Binge eating disorder is a condition where the sufferer consumes a large amount of food and feels unable to stop eating. The person typically feels out of control when consuming the food and feels guilty once the binge is over.
We have all overate at one point or another. Typically, holiday meals or special events where you have seconds or thirds. However, for some, this overeating occurs frequently. Sometimes, occurring every day, several times throughout the day. When a person is struggling with binge eating disorder, they may feel embarrassed, and try to control the behavior on their own. Many times, they fail because the compulsive urges to binge become very strong, making it difficult to resist the behaviors.
This disordered eating pattern results in consequences, which begin to impair the sufferers functioning in the world. The most visual and obvious could be weight gain. Most times, the person with binge eating disorder is overweight or obese. This extra weight may interfere with the sufferer’s lifestyle. The sufferer might not be able to engage in certain physical activities they enjoy; perhaps, the extra pounds may negatively impact their social interactions, especially if they feel self-conscious about the extra weight. Furthermore, the time and energy they spend on the binges may begin to take away from the time they could be spending toward other meaningful and/or productive activities.
Treatment for binge eating disorder usually involves cognitive behavioral therapy (CBT). CBT can help the client identify the triggers that typically lead to a binge eating episode and the feeling associated with food and the binges. The goals of behavioral therapy involve helping the client develop better eating habits by identifying and changing faulty coping behaviors.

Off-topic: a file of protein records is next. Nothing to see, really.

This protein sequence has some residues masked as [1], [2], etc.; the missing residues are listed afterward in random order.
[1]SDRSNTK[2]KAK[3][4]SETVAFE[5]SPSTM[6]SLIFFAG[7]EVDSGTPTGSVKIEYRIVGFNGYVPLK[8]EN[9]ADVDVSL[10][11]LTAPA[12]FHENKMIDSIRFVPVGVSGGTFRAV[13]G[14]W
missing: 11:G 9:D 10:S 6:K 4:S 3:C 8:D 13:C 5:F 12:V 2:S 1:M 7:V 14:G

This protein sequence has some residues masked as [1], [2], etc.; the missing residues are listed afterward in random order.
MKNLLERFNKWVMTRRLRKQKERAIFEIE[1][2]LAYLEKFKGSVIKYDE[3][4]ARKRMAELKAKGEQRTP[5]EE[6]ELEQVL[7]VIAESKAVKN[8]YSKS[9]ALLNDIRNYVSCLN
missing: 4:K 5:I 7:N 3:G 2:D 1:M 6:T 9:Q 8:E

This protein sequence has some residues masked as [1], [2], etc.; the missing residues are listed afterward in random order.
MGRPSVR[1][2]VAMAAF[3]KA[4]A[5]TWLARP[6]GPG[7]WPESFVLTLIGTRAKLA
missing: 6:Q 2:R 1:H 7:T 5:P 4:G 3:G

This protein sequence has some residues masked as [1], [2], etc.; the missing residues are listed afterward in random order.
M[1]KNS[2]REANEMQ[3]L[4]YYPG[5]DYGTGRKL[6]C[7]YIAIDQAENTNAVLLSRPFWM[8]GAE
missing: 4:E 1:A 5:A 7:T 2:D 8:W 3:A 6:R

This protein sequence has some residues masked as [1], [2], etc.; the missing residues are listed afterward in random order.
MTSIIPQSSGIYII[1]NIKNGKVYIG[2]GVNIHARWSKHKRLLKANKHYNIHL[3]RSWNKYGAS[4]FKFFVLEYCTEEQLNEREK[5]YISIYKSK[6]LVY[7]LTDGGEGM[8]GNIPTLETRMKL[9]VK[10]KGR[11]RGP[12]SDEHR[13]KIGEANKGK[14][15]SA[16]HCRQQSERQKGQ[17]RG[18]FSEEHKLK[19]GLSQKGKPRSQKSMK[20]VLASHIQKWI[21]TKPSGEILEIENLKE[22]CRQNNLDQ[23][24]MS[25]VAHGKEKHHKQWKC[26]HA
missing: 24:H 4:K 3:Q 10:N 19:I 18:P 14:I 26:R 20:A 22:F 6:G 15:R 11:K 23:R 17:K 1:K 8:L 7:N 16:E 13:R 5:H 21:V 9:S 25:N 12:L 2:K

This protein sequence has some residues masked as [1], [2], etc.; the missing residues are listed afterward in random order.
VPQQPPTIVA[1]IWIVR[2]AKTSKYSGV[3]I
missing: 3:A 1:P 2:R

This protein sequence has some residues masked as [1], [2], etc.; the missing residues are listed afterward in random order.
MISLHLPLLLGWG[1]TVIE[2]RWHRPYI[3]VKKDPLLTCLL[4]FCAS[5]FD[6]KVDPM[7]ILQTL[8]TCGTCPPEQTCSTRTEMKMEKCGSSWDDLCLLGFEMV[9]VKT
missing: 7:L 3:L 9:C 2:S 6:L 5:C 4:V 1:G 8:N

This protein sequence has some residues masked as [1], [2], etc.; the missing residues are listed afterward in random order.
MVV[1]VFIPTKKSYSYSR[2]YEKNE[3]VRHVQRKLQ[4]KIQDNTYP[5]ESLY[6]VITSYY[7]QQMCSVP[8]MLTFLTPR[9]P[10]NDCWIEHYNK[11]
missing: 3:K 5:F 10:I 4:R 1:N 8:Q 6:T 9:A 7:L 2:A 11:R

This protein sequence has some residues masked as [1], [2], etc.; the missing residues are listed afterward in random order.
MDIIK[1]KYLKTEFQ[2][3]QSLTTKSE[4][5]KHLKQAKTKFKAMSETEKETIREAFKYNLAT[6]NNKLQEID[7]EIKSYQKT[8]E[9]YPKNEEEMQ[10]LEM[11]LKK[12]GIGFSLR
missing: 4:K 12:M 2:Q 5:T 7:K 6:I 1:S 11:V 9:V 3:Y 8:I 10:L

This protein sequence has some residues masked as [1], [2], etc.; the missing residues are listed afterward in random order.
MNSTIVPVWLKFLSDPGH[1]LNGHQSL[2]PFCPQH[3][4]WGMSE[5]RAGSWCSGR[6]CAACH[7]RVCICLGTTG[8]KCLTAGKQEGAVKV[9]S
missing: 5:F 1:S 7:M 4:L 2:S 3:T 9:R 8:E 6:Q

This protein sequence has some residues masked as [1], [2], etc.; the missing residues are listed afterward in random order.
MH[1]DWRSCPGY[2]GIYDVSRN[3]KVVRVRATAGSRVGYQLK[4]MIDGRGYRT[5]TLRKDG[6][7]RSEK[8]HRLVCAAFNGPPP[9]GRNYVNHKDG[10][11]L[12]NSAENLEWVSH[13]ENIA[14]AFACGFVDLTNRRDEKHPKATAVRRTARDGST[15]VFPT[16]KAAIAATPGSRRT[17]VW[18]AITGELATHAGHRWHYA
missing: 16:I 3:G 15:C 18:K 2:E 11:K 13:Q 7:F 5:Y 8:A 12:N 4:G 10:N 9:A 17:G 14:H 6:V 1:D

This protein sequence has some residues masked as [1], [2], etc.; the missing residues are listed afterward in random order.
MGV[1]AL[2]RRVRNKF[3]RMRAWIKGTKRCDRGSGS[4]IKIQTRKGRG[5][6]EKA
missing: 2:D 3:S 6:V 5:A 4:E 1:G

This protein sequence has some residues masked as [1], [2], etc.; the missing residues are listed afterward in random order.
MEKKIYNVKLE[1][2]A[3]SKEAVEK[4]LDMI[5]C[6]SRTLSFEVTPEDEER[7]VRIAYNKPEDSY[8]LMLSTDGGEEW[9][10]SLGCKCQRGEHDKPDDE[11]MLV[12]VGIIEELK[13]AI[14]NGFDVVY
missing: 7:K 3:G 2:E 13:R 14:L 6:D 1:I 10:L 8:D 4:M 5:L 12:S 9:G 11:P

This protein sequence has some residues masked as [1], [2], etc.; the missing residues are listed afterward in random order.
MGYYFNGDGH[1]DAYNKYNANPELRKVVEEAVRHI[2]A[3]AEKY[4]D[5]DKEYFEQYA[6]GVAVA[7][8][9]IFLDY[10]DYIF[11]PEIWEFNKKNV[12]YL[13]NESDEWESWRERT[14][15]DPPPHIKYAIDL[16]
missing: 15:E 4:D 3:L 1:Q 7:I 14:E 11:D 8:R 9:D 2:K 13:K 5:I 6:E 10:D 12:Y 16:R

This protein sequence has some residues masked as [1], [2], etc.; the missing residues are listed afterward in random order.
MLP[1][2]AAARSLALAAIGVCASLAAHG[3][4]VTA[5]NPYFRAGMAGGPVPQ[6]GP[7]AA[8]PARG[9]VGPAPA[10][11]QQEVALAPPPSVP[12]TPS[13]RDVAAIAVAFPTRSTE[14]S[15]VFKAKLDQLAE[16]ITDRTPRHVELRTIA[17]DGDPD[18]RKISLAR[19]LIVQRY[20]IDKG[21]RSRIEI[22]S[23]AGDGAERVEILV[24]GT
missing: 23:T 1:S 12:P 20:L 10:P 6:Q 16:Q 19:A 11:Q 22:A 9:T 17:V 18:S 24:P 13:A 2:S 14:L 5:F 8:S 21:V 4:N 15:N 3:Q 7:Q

RIP-R therapy can be a helpful treatment option with this population. A RIP-R therapist will help a client build the motivation or drive, needed to create the inspiration to resist a binge eating episode. Additionally, the 10 interruption strategies may be practiced and applied when a sufferer needs to avoid engaging in the compulsive eating behavior. Lastly, the replacement phase will help the sufferer discover new and productive behaviors to engage in, rather than eating.
Those who recover from binge eating disorder, usually make a lot of behavioral changes within their home. For example, they begin drinking more water throughout the day, they become more active, they do not bring processed and sugary foods into their home, and they develop better eating behaviors at restaurants (like no eating bread before their meal). Some sufferers find support groups very helpful. They feel comfortable talking about their struggles with others who are also struggling.
If you or a loved one is suffering from binge eating disorder, the best time to get help is now. There is hope and a way to resist the compulsive overeating.
Here are some tips to get you started on your recovery journey
First, schedule an appointment with your general physician. A thorough physical exam can help establish a baseline of where you are starting from. This exam is sometimes avoided by the sufferer due to feelings of shame and fear about facing the consequences created from the disordered eating.
Second, clean out your refrigerator and pantry; throw away all processed and sugary foods.
Third, fill your refrigerator and pantry with a lot of healthy, whole foods.
Fourth, find a support group that you can attend and find a qualified CBT therapist.